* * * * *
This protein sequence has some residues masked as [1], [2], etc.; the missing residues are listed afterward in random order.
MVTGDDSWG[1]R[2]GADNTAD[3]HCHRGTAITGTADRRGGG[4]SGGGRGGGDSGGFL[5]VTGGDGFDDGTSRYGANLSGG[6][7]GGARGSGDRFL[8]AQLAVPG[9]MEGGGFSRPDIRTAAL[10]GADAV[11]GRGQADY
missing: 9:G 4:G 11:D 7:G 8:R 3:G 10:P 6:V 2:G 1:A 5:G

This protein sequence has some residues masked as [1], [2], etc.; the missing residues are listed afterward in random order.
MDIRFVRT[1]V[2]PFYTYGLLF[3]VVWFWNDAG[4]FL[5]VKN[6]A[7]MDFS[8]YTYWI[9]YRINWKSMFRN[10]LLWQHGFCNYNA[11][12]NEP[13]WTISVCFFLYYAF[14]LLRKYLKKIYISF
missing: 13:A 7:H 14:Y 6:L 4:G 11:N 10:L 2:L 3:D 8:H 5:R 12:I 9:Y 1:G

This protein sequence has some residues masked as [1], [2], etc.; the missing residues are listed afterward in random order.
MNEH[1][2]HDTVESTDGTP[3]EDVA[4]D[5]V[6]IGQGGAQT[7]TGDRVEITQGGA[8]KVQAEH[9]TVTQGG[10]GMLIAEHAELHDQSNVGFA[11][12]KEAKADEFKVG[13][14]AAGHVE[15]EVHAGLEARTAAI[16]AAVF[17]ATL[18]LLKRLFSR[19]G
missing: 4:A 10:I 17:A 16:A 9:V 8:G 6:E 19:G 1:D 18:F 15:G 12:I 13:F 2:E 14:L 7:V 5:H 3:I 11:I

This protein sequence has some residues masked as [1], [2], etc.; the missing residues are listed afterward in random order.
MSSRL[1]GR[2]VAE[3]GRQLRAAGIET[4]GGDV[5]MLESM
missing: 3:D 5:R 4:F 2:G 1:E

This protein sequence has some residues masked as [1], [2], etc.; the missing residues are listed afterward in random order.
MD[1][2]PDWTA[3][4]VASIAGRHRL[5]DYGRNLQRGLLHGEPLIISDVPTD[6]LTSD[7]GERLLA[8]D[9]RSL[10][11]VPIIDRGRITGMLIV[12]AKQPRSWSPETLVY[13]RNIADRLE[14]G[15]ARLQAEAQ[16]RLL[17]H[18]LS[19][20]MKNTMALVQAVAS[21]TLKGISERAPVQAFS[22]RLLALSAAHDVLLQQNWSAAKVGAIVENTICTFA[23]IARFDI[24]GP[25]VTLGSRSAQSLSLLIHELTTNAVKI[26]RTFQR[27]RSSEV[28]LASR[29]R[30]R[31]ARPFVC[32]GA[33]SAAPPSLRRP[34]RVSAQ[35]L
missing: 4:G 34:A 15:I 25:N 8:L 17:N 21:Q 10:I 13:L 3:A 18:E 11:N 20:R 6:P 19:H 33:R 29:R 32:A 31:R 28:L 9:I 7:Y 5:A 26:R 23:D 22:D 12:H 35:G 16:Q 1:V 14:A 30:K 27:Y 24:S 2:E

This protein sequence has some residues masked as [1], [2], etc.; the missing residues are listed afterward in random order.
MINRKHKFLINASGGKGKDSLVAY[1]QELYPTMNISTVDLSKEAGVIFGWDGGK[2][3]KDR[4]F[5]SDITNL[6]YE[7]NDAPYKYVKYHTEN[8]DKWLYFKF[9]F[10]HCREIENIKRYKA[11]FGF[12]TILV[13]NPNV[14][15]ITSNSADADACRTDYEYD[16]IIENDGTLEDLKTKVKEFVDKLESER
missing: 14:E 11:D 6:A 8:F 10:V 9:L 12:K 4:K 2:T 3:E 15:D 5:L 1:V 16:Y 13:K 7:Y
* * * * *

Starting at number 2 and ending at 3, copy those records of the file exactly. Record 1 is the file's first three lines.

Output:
This protein sequence has some residues masked as [1], [2], etc.; the missing residues are listed afterward in random order.
MDIRFVRT[1]V[2]PFYTYGLLF[3]VVWFWNDAG[4]FL[5]VKN[6]A[7]MDFS[8]YTYWI[9]YRINWKSMFRN[10]LLWQHGFCNYNA[11][12]NEP[13]WTISVCFFLYYAF[14]LLRKYLKKIYISF
missing: 13:A 7:H 14:Y 6:L 4:G 11:N 10:L 2:L 3:D 8:H 5:R 12:I 9:Y 1:G

This protein sequence has some residues masked as [1], [2], etc.; the missing residues are listed afterward in random order.
MNEH[1][2]HDTVESTDGTP[3]EDVA[4]D[5]V[6]IGQGGAQT[7]TGDRVEITQGGA[8]KVQAEH[9]TVTQGG[10]GMLIAEHAELHDQSNVGFA[11][12]KEAKADEFKVG[13][14]AAGHVE[15]EVHAGLEARTAAI[16]AAVF[17]ATL[18]LLKRLFSR[19]G
missing: 4:A 10:I 17:A 16:A 9:V 8:G 6:E 19:G 1:D 18:F 15:G 12:I 13:F 2:E 14:L 7:V 5:H 3:I 11:I